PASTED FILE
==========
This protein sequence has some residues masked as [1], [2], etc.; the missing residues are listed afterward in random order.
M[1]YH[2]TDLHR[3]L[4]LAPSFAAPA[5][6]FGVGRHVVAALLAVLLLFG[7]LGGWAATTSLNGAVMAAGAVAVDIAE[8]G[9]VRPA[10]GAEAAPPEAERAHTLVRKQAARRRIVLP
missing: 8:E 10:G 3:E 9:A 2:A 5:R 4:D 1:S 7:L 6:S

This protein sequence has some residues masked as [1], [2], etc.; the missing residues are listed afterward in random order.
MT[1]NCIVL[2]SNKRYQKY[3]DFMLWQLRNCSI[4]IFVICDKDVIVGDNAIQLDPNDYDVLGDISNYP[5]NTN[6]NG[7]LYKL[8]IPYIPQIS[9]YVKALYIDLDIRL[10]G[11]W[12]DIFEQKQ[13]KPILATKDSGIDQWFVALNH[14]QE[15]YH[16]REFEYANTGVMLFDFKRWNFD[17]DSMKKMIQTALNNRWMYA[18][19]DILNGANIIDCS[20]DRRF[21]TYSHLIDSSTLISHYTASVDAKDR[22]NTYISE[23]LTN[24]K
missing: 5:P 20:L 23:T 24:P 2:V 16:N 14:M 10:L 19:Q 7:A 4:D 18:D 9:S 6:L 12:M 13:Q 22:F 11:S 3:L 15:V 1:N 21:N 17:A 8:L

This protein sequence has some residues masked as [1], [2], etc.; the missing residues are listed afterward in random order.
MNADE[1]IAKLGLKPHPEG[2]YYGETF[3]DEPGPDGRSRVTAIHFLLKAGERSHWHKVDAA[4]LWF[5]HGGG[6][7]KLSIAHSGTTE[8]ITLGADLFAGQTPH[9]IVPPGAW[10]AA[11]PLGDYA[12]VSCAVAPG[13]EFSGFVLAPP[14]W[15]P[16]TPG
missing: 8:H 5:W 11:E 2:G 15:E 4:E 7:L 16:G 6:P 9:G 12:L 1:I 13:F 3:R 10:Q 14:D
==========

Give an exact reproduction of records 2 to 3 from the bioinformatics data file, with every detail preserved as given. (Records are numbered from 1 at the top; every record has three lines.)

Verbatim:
This protein sequence has some residues masked as [1], [2], etc.; the missing residues are listed afterward in random order.
MT[1]NCIVL[2]SNKRYQKY[3]DFMLWQLRNCSI[4]IFVICDKDVIVGDNAIQLDPNDYDVLGDISNYP[5]NTN[6]NG[7]LYKL[8]IPYIPQIS[9]YVKALYIDLDIRL[10]G[11]W[12]DIFEQKQ[13]KPILATKDSGIDQWFVALNH[14]QE[15]YH[16]REFEYANTGVMLFDFKRWNFD[17]DSMKKMIQTALNNRWMYA[18][19]DILNGANIIDCS[20]DRRF[21]TYSHLIDSSTLISHYTASVDAKDR[22]NTYISE[23]LTN[24]K
missing: 5:P 20:L 23:T 24:P 2:V 16:N 14:M 10:L 19:Q 7:A 4:D 18:D 9:S 6:L 12:M 13:Q 22:F 11:S 3:L 15:V 1:N 21:N 17:A 8:L

This protein sequence has some residues masked as [1], [2], etc.; the missing residues are listed afterward in random order.
MNADE[1]IAKLGLKPHPEG[2]YYGETF[3]DEPGPDGRSRVTAIHFLLKAGERSHWHKVDAA[4]LWF[5]HGGG[6][7]KLSIAHSGTTE[8]ITLGADLFAGQTPH[9]IVPPGAW[10]AA[11]PLGDYA[12]VSCAVAPG[13]EFSGFVLAPP[14]W[15]P[16]TPG
missing: 8:H 5:W 11:E 2:G 15:E 4:E 7:L 16:G 6:P 9:G 12:L 1:I 13:F 3:R 10:Q 14:D